My favorite of the year is the Naples National Art Show. This large and prestigious show has been around for a long time and draws artists from around the country. Artists are juried in and the competition is stiff. I’m delighted to be included, and will have some larger paintings and some dailies for you to enjoy. I’ll be in the red section, along 8th Street Saturday and Sunday from 10-4. Hope you’ll stop by and say hello!
I had the good fortune to be interviewed by a delightful young woman doing a research paper on what inspires artists, particularly those who find the beauty of the Everglades worth recording through art. We spoke for some time, as she asked me to define what it was about my special place, the Everglades, that makes it important for me to paint.
Talking about the Everglades is something that comes easily to me. I told her that the bold forms of the palms thrusting up out of the prairies, the quiet gurgle of the moving water, or the rustle of the breeze through the leaves of a cypress dome, the way dancing light played on the sawgrass compelled me to my canvas and provided endless inspiration.
She wanted something deeper, though, and as we spoke she drew out of me that the ties humans have with uninhabited places fills an emptiness of the soul. That as we contemplate the timelessness of an ancient place, and let it's beauty slowly become part of us, the we may find peace that may elude us in other circumstances.
I find inner peace on the edges of a prairie in the Everglades, in the morning light as the sun informs the dawn, in the breeze as Old Mother West Wind's children play. I'm absolutely delighted when one of my paintings can make you feel it, too!
Today's painting is another I was finishing up as a spoke with visitors to the Esplanade. It's interesting and informative to talk with people from all over the globe and to hear of their delight in finding working artists on site.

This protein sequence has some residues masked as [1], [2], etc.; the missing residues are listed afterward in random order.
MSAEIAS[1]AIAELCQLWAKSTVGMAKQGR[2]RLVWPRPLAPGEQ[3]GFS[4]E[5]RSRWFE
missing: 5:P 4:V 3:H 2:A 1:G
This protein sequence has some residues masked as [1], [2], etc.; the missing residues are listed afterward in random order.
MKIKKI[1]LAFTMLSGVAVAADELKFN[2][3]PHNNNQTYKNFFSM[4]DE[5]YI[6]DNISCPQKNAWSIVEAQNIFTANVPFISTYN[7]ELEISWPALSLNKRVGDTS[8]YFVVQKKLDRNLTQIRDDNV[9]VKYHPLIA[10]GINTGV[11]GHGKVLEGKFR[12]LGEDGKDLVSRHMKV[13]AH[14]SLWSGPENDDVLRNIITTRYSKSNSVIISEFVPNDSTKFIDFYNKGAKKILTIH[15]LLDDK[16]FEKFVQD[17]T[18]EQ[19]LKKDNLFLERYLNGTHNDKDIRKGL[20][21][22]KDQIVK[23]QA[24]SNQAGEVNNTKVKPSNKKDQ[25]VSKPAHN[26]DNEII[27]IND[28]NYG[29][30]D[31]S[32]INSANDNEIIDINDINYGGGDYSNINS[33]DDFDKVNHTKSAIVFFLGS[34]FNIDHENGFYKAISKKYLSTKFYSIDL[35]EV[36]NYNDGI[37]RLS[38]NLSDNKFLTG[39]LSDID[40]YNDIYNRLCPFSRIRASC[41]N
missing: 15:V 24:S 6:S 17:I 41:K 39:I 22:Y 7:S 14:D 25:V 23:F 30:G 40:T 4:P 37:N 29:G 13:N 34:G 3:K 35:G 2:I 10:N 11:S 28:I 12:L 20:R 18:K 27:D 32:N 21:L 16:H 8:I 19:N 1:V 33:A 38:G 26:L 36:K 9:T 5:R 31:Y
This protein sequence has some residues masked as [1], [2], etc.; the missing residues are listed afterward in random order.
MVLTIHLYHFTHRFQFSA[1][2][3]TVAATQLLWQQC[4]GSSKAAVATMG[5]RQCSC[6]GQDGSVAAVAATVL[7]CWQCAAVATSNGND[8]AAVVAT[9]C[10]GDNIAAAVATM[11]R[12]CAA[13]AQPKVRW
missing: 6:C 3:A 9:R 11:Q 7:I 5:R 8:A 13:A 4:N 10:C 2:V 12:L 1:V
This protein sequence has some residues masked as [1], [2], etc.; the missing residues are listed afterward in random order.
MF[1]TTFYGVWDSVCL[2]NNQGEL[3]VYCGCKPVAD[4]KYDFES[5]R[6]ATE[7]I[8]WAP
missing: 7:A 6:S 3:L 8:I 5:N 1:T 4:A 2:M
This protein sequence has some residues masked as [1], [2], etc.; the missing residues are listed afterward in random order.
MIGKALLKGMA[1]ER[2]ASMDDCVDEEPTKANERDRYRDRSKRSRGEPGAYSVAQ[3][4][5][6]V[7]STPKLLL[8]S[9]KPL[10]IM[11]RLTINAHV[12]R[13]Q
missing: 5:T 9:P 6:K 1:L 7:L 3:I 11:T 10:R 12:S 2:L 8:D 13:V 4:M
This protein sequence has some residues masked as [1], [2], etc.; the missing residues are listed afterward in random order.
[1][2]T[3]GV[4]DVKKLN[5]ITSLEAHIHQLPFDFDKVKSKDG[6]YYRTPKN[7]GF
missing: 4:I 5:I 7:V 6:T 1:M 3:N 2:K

The weather has been a serious topic of conversation on Marco Island this year since many of our visitors come from colder climates. Some are delighted by our sunshine, happy to be away from the snow, while those who have been here in warmer winters are unhappy about the extremely cold winter we're having.
I know that I was certainly overly optimistic when I wrote my February newsletter, speaking boldly about spring in the air after a couple of warmer days. It's now mid February, and I'm fighting for the life of my tropical plants!
After all, we're in a subtropical location. Climatologists vary a little on the actual temperatures for a subtropical zone, but agree that temperatures in the 40's and 50's are common in winter, and we've had our share of 30's this year! Oh, for a day in the 70's!
Manatee deaths are up due to cold stress. Fish gather in deep holes near the bottom. I haven't seen a gecko for days. I'd be very interested to know how our invasive species, especially the animals, in the Everglades are handling the cold weather. Will it kill off the iguanas and the pythons?
This little painting was sold right off the easel as I put on the finishing touches. I enjoyed meeting the buyer, a young woman from NYC who knows and enjoys art. She was going to put it on a small easel on her coffee table. It was late, she didn't want it framed, so it was a quick sale and off it went. I'll enjoy thinking of it in it's more cosmopolitan life!
Last night we attended an art opening at the Artist Colony at the Esplanade. Waterfront Gallery is a little harder to find since it is facing the water rather than being in the main corridor, but once you are there it is worth the trip. There are nine enthusiastic artists in the Waterfront Gallery, and they have decided to bring more attention to their space by having a featured artist with an opening every week for the next nine weeks.
Their work is all quite different, and when numbers were drawn, abstract artist Tony Dallman-Jones was designated as the first artist to show his work. Waterfront Gallery loves to play host, and the wine was poured generously and the treats were delectable. Tony's work was hung on their long wall and looked terrific, his abstract impressions providing much fodder for discussion. Tony's work will hang all week, to be replaced by another artist next Thursday night.
It would be nice to have strong community support for these openings. The Artist Colony is bringing people from all over to visit, and is helping to make Marco an arts destination. If you're a business person, you'll benefit from increased business. If you're a realtor, you'll benefit, since people want to live where art opportunities are available. If you have relatives from up north after the beach you can take them out for lunch and an art walk. Visitors and residents alike tell us every day how much they appreciate our being available to them.